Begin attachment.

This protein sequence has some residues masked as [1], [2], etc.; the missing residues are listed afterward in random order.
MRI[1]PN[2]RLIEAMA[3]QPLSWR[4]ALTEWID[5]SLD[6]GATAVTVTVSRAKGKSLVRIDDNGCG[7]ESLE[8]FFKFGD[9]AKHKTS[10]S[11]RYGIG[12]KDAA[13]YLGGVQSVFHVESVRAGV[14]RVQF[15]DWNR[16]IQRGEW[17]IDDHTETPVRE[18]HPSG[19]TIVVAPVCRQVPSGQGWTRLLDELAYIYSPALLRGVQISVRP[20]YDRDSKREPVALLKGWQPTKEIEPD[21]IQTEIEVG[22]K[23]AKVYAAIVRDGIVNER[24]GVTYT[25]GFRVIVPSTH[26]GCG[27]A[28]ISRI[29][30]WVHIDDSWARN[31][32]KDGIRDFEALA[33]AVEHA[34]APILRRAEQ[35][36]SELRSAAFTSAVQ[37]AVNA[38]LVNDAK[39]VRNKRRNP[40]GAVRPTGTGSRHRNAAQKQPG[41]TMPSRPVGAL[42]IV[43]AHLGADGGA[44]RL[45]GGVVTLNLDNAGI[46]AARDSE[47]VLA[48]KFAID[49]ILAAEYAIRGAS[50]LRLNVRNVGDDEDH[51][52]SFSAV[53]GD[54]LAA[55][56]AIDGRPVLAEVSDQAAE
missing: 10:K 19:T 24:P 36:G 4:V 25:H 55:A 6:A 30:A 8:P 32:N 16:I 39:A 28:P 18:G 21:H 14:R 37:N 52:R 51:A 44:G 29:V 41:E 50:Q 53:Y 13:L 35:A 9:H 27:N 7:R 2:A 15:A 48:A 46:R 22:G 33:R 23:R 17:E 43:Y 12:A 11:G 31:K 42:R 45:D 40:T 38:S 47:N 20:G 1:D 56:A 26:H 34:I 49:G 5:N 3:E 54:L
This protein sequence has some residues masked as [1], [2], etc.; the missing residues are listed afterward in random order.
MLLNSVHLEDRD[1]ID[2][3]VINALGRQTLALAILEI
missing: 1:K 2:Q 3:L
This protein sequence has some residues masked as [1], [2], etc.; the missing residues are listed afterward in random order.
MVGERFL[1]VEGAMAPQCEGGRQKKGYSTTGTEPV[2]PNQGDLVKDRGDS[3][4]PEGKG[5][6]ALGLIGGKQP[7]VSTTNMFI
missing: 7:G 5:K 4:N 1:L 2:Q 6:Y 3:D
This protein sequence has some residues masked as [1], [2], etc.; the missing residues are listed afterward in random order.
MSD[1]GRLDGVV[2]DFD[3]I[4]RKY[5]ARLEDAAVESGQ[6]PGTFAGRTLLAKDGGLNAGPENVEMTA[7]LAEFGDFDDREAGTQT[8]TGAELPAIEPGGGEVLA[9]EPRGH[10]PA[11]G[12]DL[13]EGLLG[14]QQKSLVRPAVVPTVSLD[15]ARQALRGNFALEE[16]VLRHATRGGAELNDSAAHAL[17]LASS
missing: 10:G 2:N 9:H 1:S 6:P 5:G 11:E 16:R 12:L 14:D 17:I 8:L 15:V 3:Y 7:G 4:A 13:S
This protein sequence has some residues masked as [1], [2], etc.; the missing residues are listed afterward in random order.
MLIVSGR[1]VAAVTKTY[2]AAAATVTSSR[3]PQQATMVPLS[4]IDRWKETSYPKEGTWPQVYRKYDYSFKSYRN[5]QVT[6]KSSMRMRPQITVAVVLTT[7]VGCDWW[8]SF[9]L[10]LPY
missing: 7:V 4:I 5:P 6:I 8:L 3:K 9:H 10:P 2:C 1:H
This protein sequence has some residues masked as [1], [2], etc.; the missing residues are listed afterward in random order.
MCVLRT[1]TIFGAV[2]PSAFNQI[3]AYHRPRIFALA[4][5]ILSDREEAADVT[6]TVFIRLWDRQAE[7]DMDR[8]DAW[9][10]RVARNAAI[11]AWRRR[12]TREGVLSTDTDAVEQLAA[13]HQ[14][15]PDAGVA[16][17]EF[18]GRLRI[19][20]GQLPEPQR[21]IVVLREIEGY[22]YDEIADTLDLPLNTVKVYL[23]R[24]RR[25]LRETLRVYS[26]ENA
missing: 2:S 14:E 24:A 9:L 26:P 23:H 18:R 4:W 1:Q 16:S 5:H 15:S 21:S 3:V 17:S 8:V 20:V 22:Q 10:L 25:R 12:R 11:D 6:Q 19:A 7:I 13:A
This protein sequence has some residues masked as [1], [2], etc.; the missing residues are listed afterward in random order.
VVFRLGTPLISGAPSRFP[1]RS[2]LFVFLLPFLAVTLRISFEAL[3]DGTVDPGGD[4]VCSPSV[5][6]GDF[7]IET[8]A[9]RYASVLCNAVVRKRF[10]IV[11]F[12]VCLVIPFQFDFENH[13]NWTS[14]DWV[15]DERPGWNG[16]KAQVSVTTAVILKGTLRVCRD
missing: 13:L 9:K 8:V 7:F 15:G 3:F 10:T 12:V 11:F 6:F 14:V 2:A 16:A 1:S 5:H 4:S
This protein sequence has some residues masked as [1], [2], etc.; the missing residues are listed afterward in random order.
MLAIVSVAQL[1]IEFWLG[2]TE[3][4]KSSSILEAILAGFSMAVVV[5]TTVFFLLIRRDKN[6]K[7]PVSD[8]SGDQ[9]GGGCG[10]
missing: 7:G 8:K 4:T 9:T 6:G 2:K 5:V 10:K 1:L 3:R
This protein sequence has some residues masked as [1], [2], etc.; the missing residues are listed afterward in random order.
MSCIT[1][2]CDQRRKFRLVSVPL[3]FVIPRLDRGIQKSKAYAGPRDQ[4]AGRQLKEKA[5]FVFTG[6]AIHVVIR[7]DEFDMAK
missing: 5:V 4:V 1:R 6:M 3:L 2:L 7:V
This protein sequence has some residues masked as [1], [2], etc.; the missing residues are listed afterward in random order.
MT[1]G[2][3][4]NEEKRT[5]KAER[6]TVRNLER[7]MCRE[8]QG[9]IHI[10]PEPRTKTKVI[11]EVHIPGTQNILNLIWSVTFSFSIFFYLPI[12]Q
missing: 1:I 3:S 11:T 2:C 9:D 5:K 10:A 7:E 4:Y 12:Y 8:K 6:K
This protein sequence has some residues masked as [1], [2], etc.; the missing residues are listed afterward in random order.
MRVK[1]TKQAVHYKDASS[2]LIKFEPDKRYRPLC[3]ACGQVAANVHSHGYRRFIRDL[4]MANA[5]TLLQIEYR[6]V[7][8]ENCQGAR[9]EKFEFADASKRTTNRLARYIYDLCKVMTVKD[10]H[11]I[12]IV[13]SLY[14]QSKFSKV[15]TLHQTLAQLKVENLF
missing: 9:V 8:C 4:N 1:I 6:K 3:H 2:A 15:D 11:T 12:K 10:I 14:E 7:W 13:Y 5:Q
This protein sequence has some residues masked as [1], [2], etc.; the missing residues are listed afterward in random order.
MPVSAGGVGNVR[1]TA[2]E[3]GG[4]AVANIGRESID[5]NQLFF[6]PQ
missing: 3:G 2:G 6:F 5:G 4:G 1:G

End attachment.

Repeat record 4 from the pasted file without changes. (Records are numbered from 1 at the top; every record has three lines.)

This protein sequence has some residues masked as [1], [2], etc.; the missing residues are listed afterward in random order.
MSD[1]GRLDGVV[2]DFD[3]I[4]RKY[5]ARLEDAAVESGQ[6]PGTFAGRTLLAKDGGLNAGPENVEMTA[7]LAEFGDFDDREAGTQT[8]TGAELPAIEPGGGEVLA[9]EPRGH[10]PA[11]G[12]DL[13]EGLLG[14]QQKSLVRPAVVPTVSLD[15]ARQALRGNFALEE[16]VLRHATRGGAELNDSAAHAL[17]LASS
missing: 10:G 2:N 9:H 1:S 6:P 5:G 11:E 16:R 12:L 14:D 17:I 8:L 15:V 3:Y 7:G 4:A 13:S